Discovering the Moka pot, or “Caffettiera”


The quintessential Italian coffee maker, the moka pot debuted in 1933 under the Bialetti brand, which remains the largest manufacturer of this object to this date. The aluminium and bakelite design hasn’t changed either, and you won’t find any home in Italy without one.

The “moka” is used on a kitchen stove-top, where heat boils the water in its lower reservoir forcing steam through ground coffee powder and up an internal spout that deposits the brew in the upper part of the pot. Mokas are sized by the number of cups of coffee they make in a single go – but remember we are talking Italian, 50 milliliters cups of very concentrated brew. The largest size is a twelve-cupper, but the standard size makes three cups.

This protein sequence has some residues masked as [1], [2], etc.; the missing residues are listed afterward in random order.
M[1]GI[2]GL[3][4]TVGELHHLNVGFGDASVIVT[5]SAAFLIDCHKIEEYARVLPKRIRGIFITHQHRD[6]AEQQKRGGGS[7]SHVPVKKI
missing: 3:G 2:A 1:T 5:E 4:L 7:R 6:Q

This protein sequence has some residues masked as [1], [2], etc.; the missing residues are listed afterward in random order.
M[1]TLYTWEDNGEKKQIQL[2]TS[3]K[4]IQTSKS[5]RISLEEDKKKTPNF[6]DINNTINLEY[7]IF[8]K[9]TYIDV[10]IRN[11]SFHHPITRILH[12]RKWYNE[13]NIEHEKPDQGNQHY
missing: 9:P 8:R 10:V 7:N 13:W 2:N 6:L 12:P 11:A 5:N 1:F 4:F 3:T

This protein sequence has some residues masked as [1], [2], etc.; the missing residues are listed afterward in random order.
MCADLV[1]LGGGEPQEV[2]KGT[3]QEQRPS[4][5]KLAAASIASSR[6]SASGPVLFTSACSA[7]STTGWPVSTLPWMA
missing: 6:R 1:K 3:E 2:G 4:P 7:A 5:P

Compared to American-style coffee drippers, moka pots have the noticeable advantage of compressing steam close to 2 bars and bring its temperature higher than boiling water. This helps extracting the flavor from the coffee powder and to give the brew a creamy texture closer to espresso-machine brewed coffee.

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